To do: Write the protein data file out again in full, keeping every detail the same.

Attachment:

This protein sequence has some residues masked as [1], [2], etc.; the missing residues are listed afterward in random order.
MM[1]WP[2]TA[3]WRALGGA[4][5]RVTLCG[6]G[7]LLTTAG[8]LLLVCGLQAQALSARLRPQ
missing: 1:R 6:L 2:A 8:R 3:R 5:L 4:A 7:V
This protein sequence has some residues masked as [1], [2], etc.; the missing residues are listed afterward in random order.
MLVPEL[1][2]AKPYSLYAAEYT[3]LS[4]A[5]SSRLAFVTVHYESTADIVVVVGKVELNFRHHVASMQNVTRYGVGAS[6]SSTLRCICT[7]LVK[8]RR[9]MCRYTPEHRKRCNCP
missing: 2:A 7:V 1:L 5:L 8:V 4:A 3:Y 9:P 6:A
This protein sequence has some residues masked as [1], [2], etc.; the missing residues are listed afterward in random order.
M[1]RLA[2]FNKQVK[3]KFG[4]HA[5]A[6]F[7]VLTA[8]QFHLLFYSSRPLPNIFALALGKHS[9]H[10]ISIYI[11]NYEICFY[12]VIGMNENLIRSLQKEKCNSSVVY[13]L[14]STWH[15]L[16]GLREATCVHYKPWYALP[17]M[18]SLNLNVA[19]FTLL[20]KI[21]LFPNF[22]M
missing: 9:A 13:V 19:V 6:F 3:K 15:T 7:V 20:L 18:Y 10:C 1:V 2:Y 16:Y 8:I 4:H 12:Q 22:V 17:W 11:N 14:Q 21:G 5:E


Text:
This protein sequence has some residues masked as [1], [2], etc.; the missing residues are listed afterward in random order.
MM[1]WP[2]TA[3]WRALGGA[4][5]RVTLCG[6]G[7]LLTTAG[8]LLLVCGLQAQALSARLRPQ
missing: 1:R 6:L 2:A 8:R 3:R 5:L 4:A 7:V
This protein sequence has some residues masked as [1], [2], etc.; the missing residues are listed afterward in random order.
MLVPEL[1][2]AKPYSLYAAEYT[3]LS[4]A[5]SSRLAFVTVHYESTADIVVVVGKVELNFRHHVASMQNVTRYGVGAS[6]SSTLRCICT[7]LVK[8]RR[9]MCRYTPEHRKRCNCP
missing: 2:A 7:V 1:L 5:L 8:V 4:A 3:Y 9:P 6:A
This protein sequence has some residues masked as [1], [2], etc.; the missing residues are listed afterward in random order.
M[1]RLA[2]FNKQVK[3]KFG[4]HA[5]A[6]F[7]VLTA[8]QFHLLFYSSRPLPNIFALALGKHS[9]H[10]ISIYI[11]NYEICFY[12]VIGMNENLIRSLQKEKCNSSVVY[13]L[14]STWH[15]L[16]GLREATCVHYKPWYALP[17]M[18]SLNLNVA[19]FTLL[20]KI[21]LFPNF[22]M
missing: 9:A 13:V 19:V 6:F 3:K 15:T 7:V 20:L 18:Y 10:C 1:V 2:Y 16:Y 8:I 4:H 12:Q 22:V 17:W 11:N 14:Q 21:G 5:E